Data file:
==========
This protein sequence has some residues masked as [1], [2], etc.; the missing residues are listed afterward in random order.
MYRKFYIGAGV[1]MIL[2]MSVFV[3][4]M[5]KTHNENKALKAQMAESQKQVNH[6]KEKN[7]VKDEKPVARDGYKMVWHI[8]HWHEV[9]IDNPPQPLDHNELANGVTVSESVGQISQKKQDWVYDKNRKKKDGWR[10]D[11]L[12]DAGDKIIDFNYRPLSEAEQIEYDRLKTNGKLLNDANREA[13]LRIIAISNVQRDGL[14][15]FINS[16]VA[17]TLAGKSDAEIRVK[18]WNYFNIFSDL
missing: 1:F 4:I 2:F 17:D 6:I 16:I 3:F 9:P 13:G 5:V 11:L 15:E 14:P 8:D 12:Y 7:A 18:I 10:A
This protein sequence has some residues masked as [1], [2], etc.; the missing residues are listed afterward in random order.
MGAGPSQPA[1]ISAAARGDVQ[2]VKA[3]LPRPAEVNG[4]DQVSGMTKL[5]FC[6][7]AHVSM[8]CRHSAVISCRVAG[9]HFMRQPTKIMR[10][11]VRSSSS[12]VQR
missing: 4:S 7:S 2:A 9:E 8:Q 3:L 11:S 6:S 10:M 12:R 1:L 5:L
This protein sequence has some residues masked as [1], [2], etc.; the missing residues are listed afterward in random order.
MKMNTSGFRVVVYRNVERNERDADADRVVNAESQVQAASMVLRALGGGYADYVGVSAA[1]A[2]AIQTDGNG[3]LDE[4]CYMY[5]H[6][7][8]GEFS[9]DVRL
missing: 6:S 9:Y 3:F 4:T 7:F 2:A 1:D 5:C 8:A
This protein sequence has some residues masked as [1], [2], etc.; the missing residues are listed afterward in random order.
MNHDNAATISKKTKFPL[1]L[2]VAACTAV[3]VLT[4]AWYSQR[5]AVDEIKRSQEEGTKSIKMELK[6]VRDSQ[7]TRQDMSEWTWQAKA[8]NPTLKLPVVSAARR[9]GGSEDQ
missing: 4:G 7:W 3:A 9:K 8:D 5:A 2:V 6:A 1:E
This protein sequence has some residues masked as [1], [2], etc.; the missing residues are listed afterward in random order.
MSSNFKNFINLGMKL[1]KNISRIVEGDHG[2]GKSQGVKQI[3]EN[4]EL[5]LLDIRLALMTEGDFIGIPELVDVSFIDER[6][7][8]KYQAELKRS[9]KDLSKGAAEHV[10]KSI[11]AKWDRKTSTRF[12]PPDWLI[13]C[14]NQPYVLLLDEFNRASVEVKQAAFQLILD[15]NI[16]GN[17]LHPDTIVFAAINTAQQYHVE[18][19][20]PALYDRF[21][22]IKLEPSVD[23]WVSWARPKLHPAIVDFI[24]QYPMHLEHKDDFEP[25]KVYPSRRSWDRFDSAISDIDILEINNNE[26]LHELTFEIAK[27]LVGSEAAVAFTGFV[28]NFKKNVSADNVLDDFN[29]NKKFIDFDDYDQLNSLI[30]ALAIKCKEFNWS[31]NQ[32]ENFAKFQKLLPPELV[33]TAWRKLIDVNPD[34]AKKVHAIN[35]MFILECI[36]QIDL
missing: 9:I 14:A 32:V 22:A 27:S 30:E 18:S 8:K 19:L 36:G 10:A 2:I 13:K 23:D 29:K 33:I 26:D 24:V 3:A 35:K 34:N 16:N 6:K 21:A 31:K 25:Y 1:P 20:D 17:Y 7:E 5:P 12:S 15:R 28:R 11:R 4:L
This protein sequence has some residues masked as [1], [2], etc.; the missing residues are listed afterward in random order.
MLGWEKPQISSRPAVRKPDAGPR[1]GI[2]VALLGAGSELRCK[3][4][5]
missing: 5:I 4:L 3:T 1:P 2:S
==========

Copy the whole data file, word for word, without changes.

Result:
This protein sequence has some residues masked as [1], [2], etc.; the missing residues are listed afterward in random order.
MYRKFYIGAGV[1]MIL[2]MSVFV[3][4]M[5]KTHNENKALKAQMAESQKQVNH[6]KEKN[7]VKDEKPVARDGYKMVWHI[8]HWHEV[9]IDNPPQPLDHNELANGVTVSESVGQISQKKQDWVYDKNRKKKDGWR[10]D[11]L[12]DAGDKIIDFNYRPLSEAEQIEYDRLKTNGKLLNDANREA[13]LRIIAISNVQRDGL[14][15]FINS[16]VA[17]TLAGKSDAEIRVK[18]WNYFNIFSDL
missing: 1:F 4:I 2:F 17:D 6:I 16:I 3:F 9:P 13:G 5:V 11:L 15:E 14:P 8:D 12:Y 7:A 18:I 10:A
This protein sequence has some residues masked as [1], [2], etc.; the missing residues are listed afterward in random order.
MGAGPSQPA[1]ISAAARGDVQ[2]VKA[3]LPRPAEVNG[4]DQVSGMTKL[5]FC[6][7]AHVSM[8]CRHSAVISCRVAG[9]HFMRQPTKIMR[10][11]VRSSSS[12]VQR
missing: 4:S 7:S 2:A 9:E 8:Q 3:L 11:S 6:S 10:M 12:R 1:L 5:L
This protein sequence has some residues masked as [1], [2], etc.; the missing residues are listed afterward in random order.
MKMNTSGFRVVVYRNVERNERDADADRVVNAESQVQAASMVLRALGGGYADYVGVSAA[1]A[2]AIQTDGNG[3]LDE[4]CYMY[5]H[6][7][8]GEFS[9]DVRL
missing: 6:S 9:Y 3:F 4:T 7:F 2:A 1:D 5:C 8:A
This protein sequence has some residues masked as [1], [2], etc.; the missing residues are listed afterward in random order.
MNHDNAATISKKTKFPL[1]L[2]VAACTAV[3]VLT[4]AWYSQR[5]AVDEIKRSQEEGTKSIKMELK[6]VRDSQ[7]TRQDMSEWTWQAKA[8]NPTLKLPVVSAARR[9]GGSEDQ
missing: 4:G 7:W 3:A 9:K 8:D 5:A 2:V 6:A 1:E
This protein sequence has some residues masked as [1], [2], etc.; the missing residues are listed afterward in random order.
MSSNFKNFINLGMKL[1]KNISRIVEGDHG[2]GKSQGVKQI[3]EN[4]EL[5]LLDIRLALMTEGDFIGIPELVDVSFIDER[6][7][8]KYQAELKRS[9]KDLSKGAAEHV[10]KSI[11]AKWDRKTSTRF[12]PPDWLI[13]C[14]NQPYVLLLDEFNRASVEVKQAAFQLILD[15]NI[16]GN[17]LHPDTIVFAAINTAQQYHVE[18][19][20]PALYDRF[21][22]IKLEPSVD[23]WVSWARPKLHPAIVDFI[24]QYPMHLEHKDDFEP[25]KVYPSRRSWDRFDSAISDIDILEINNNE[26]LHELTFEIAK[27]LVGSEAAVAFTGFV[28]NFKKNVSADNVLDDFN[29]NKKFIDFDDYDQLNSLI[30]ALAIKCKEFNWS[31]NQ[32]ENFAKFQKLLPPELV[33]TAWRKLIDVNPD[34]AKKVHAIN[35]MFILECI[36]QIDL
missing: 9:I 14:A 32:V 22:A 27:S 30:E 18:S 8:K 19:L 36:G 10:A 2:I 13:K 23:D 29:K 33:I 26:D 24:V 3:A 35:K 34:N 16:N 6:K 21:A 31:K 25:Y 1:P 20:D 17:Y 7:E 5:P 12:S 15:R 28:R 11:R 4:L
This protein sequence has some residues masked as [1], [2], etc.; the missing residues are listed afterward in random order.
MLGWEKPQISSRPAVRKPDAGPR[1]GI[2]VALLGAGSELRCK[3][4][5]
missing: 5:I 4:L 3:T 1:P 2:S